William Theobald

From Wikipedia, the free encyclopedia
Jump to: navigation, search

William Theobald (1829 – 31 March 1908) was a malacologist and naturalist on the staff of the Geological Survey of India in Burma.[1] That organization then covered Burma, as it was at the time still a part of British India.

Theobald was referred to in official documents as "William Theobald, Junior". He arrived in Calcutta on the ship Hindostan via the Suez in March 1847 and worked as a volunteer in the coal exploration of the upper Damodar and Son valleys under David Williams. During this time Joseph Hooker visited him and they spent time together.[2] Later Theobald became an assistant to John McClelland who took over the exploration from David Williams. He went to Burma in 1855 as a staff of the Geological Survey of India and took over the Pegu survey. He returned Bengal on completion of the survey in 1873 to be appointed Deputy Superintendent of Bengal in 1876.[2]

Theobald was the first to publish a full catalogue of reptile specimens collected in British India, although Anderson claimed that several new descriptions by Edward Blyth were overlooked by this work.[1] Theobald's work on Indian freshwater snails with illustrations was one of the first of its kind.[3] He even made his shell collections available to Francis Mason for his epic work on the flora and fauna of British Burma titled Burmah, its People and Natural Productions. The third edition of this work was completely rewritten by Theobald and was published in two volumes under the title Burma, its people and productions; or notes on the fauna, flora and minerals of Tenasserim, Pegu and Burma (Hertford, England, 1882 & 1883).[2] The first volume of this work covered geology, mineralogy and zoology and was exclusively written by him while the second volume relied on several important botanical works of his time. The phanerogamic information came from printed works of Sulpiz Kurz on the Burmese flora and from the entries in Edward Balfour's works. He also relied on Le Maout's and Decaisne's general system of botany translated by Mrs. Hooker and on Gamble's Manual of Indian Timbers.[2] However, his efforts at reforming botanical nomenclature conflicted with the British Botanical establishment at that time a majority in British India and his botanical works were largely disregarded.[2]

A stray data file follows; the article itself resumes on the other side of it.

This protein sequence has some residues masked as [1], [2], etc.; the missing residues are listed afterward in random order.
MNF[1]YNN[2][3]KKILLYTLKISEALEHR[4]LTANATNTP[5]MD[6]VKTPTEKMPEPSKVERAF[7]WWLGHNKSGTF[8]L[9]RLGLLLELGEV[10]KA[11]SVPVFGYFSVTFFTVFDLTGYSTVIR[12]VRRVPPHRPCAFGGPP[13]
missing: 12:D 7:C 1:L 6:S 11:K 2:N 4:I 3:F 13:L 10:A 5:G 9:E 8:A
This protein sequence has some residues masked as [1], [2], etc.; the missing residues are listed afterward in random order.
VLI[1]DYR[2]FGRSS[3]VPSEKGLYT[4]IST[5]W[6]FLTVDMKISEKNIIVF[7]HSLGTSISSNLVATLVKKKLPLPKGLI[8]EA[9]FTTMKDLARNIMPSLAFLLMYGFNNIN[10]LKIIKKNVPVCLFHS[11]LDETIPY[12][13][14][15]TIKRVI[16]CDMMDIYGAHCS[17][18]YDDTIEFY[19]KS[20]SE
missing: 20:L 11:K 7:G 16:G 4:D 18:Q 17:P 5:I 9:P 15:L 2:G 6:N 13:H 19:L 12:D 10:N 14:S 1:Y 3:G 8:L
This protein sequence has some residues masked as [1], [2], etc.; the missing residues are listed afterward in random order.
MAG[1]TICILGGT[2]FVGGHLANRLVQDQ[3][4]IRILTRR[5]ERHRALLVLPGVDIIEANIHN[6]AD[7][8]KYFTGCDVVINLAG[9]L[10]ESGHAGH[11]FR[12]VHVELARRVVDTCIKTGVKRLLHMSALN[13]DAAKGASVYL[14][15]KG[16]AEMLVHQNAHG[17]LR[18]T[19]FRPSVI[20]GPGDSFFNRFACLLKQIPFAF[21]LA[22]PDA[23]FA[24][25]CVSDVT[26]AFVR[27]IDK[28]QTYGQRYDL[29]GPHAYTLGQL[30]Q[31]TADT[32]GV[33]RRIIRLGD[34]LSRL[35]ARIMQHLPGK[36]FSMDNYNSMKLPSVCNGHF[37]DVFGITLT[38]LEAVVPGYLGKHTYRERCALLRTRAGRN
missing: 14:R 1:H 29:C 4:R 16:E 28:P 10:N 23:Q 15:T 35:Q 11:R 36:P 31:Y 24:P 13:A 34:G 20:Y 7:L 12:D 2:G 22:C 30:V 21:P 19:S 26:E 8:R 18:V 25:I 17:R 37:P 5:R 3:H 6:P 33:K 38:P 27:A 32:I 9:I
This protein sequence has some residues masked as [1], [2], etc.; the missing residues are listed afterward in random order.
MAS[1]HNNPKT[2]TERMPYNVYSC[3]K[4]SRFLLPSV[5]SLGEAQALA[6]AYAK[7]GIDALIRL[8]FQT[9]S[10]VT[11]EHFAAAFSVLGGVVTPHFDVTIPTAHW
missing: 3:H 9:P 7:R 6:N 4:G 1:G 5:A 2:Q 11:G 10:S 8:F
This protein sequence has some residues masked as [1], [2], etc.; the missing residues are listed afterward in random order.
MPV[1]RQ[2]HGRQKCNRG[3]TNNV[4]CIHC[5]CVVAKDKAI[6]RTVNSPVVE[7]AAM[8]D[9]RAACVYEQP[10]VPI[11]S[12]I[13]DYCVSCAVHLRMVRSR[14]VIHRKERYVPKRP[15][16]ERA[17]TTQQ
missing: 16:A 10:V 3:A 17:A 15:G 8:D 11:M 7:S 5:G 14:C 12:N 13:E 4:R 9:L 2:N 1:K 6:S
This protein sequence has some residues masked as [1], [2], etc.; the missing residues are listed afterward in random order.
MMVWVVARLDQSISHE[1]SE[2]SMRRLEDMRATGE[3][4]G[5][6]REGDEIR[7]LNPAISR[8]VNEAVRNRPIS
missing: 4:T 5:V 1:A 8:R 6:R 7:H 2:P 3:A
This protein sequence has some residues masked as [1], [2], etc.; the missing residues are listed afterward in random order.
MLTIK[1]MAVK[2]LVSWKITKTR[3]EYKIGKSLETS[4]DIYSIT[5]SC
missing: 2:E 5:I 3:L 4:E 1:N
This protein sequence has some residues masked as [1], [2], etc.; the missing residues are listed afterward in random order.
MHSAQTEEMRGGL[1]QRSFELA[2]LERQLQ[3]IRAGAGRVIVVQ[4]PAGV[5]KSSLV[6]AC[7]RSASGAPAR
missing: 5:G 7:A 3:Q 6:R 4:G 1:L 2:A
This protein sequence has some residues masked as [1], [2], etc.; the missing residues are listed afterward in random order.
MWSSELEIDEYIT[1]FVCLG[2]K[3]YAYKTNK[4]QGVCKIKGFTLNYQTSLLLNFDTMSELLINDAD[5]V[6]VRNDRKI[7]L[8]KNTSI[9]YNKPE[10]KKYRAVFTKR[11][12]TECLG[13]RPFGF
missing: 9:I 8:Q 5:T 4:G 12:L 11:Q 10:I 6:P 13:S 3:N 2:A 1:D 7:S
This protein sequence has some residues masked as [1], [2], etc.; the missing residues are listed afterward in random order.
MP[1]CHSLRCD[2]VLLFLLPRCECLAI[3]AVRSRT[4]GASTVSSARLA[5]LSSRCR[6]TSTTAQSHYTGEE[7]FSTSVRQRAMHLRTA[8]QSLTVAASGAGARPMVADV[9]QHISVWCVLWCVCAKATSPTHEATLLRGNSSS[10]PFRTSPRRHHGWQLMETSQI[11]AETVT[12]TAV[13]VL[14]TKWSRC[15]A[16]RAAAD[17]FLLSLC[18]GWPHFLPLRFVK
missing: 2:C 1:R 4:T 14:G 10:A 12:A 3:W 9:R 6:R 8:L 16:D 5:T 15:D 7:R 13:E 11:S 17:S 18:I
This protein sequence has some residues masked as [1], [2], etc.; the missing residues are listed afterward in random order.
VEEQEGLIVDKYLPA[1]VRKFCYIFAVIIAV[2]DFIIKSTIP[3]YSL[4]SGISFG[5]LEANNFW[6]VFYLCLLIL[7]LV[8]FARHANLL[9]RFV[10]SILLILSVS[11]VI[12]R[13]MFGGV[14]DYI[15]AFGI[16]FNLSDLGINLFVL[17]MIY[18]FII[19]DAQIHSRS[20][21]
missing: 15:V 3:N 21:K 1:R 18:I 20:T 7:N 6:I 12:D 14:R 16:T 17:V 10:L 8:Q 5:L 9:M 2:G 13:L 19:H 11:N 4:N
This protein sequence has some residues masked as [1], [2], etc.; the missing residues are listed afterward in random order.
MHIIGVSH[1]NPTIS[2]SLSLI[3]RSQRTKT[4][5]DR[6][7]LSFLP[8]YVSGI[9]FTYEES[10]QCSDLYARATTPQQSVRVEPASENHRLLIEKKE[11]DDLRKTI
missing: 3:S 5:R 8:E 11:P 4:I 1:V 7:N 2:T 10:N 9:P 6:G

Members of the Geological Survey of India, 1870: F. Stoliczka, R. B. Foote, W. Theobald, F. R. Mallet, V. Ball, W. Waagen, W. L. Willson (standing); A. Tween, W. King, T. Oldham, H. B. Medlicott, C. A. Hackett (sitting)

He retired from the service in June 1881 and died at Ilfracombe, Devon, England on 31 March 1908. A photograph of him as member of a group of the Geological Survey of India is published in the Centenary publication of that organization.[2]

Bibliography[edit]

References[edit]

  1. ^ a b Chandal, SK, Das, I & Dubois, A. (2000) Catalogue of Amphibian Types in the Collection of the Zoological Survey of India. Hamadryad 25(2), pp. 100&–128 PDF
  2. ^ a b c d e f Mabberley, D. J. (1985) William Theobald (1829-1908): Unwitting Reformer of Botanical Nomenclature? Taxon 34(1):152-156.
  3. ^ Hanley, SCT & Theobald, W (1876) Conchologia Indica: illustrations of the land and fresh-water shells of British India. L. Reeve & Co., p. 65
  4. ^ "The Code Online". International Council of Zoological Nomenclature. 
  5. ^ "Author Query for 'W.Theob.'". International Plant Names Index. 

External links[edit]